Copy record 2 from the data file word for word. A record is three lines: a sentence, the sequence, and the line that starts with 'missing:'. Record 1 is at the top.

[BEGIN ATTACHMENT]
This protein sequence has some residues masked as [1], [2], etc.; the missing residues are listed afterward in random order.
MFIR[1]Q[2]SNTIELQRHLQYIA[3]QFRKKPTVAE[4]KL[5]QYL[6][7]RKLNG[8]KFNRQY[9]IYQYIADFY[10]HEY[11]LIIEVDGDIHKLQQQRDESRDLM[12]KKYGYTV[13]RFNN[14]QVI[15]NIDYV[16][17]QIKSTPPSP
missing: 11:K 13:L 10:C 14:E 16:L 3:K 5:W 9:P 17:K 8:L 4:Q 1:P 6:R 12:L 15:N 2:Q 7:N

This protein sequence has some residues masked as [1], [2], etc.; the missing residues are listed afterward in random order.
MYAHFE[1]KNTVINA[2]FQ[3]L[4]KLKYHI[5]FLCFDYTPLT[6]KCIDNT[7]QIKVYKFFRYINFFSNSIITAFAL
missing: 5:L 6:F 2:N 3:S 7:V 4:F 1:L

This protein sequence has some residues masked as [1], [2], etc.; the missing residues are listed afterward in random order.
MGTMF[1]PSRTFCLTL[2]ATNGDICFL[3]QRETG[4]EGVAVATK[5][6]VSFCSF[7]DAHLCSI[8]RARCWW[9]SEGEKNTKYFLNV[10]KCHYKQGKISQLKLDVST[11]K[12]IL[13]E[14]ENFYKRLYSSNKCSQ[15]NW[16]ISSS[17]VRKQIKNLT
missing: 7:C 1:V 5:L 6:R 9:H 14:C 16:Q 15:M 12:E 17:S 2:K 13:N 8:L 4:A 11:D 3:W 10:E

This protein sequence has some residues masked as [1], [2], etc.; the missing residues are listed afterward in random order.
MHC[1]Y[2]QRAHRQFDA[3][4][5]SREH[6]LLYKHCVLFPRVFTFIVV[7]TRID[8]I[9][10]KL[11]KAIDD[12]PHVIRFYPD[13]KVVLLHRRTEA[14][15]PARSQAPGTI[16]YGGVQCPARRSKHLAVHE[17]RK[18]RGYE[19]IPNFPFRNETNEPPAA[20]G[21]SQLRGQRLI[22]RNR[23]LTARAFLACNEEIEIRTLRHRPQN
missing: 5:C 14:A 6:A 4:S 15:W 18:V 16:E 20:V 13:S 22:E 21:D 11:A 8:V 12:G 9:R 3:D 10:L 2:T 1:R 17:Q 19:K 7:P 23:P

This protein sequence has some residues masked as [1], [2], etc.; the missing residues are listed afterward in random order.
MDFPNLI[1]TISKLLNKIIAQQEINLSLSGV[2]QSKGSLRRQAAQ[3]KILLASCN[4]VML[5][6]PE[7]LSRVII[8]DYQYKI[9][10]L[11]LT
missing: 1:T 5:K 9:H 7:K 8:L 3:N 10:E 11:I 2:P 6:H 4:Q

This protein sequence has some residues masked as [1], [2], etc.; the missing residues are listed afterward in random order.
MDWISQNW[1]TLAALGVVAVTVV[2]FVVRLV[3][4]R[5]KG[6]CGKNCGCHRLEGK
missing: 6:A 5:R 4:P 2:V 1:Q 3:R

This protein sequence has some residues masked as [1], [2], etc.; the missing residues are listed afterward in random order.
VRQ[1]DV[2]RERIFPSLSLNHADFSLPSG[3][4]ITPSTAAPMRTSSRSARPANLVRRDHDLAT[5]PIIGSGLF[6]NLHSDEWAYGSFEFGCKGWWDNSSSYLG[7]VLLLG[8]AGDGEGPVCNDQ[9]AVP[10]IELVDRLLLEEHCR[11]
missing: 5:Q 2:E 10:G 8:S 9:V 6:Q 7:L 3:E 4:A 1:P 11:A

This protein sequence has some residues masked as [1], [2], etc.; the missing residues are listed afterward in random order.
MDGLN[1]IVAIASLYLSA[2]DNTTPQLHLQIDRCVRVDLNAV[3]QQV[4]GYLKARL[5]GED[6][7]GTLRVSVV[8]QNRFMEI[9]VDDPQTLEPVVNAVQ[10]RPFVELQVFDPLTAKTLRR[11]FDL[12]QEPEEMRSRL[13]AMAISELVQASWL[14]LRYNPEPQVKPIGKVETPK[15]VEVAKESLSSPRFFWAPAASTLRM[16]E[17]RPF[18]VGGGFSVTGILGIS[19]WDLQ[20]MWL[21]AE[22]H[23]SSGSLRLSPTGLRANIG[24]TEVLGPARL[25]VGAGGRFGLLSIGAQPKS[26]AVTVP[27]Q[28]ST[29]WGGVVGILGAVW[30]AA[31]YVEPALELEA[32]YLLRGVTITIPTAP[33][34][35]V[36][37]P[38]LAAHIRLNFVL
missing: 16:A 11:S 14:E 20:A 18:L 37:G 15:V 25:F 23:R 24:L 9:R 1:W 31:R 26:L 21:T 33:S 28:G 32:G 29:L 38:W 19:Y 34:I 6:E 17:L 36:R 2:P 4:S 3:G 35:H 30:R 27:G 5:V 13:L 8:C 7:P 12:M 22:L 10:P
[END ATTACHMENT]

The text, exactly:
This protein sequence has some residues masked as [1], [2], etc.; the missing residues are listed afterward in random order.
MYAHFE[1]KNTVINA[2]FQ[3]L[4]KLKYHI[5]FLCFDYTPLT[6]KCIDNT[7]QIKVYKFFRYINFFSNSIITAFAL
missing: 5:L 6:F 2:N 3:S 7:V 4:F 1:L